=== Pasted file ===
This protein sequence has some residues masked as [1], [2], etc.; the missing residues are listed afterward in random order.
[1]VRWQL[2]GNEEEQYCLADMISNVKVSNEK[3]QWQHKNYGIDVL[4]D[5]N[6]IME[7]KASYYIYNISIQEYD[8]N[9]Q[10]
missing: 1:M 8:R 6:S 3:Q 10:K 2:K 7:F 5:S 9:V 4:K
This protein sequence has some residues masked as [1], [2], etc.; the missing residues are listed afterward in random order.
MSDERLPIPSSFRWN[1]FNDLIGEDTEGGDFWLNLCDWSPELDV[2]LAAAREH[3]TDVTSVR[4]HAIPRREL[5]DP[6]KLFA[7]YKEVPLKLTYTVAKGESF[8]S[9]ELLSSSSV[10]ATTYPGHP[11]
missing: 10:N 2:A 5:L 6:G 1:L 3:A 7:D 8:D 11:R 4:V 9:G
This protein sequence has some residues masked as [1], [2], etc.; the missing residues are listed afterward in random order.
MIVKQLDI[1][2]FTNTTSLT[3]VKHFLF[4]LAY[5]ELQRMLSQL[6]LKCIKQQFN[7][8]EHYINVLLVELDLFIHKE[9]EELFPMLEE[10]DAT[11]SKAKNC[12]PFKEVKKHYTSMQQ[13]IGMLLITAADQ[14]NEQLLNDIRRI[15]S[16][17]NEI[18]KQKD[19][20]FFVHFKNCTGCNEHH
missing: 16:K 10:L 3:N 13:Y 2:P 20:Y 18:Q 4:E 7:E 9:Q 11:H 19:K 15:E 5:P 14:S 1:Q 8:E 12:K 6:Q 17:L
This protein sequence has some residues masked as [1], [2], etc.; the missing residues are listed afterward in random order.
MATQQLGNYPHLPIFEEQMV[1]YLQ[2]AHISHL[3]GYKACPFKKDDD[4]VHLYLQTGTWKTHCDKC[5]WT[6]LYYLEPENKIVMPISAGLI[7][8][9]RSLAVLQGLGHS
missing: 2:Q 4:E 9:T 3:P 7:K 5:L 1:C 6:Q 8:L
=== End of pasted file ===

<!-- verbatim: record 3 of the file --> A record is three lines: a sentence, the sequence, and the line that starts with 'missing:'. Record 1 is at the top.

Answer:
This protein sequence has some residues masked as [1], [2], etc.; the missing residues are listed afterward in random order.
MIVKQLDI[1][2]FTNTTSLT[3]VKHFLF[4]LAY[5]ELQRMLSQL[6]LKCIKQQFN[7][8]EHYINVLLVELDLFIHKE[9]EELFPMLEE[10]DAT[11]SKAKNC[12]PFKEVKKHYTSMQQ[13]IGMLLITAADQ[14]NEQLLNDIRRI[15]S[16][17]NEI[18]KQKD[19][20]FFVHFKNCTGCNEHH
missing: 16:K 10:L 3:N 13:Y 2:P 20:Y 18:Q 4:E 7:E 9:Q 11:H 19:K 15:E 5:P 14:S 1:Q 8:E 12:K 6:Q 17:L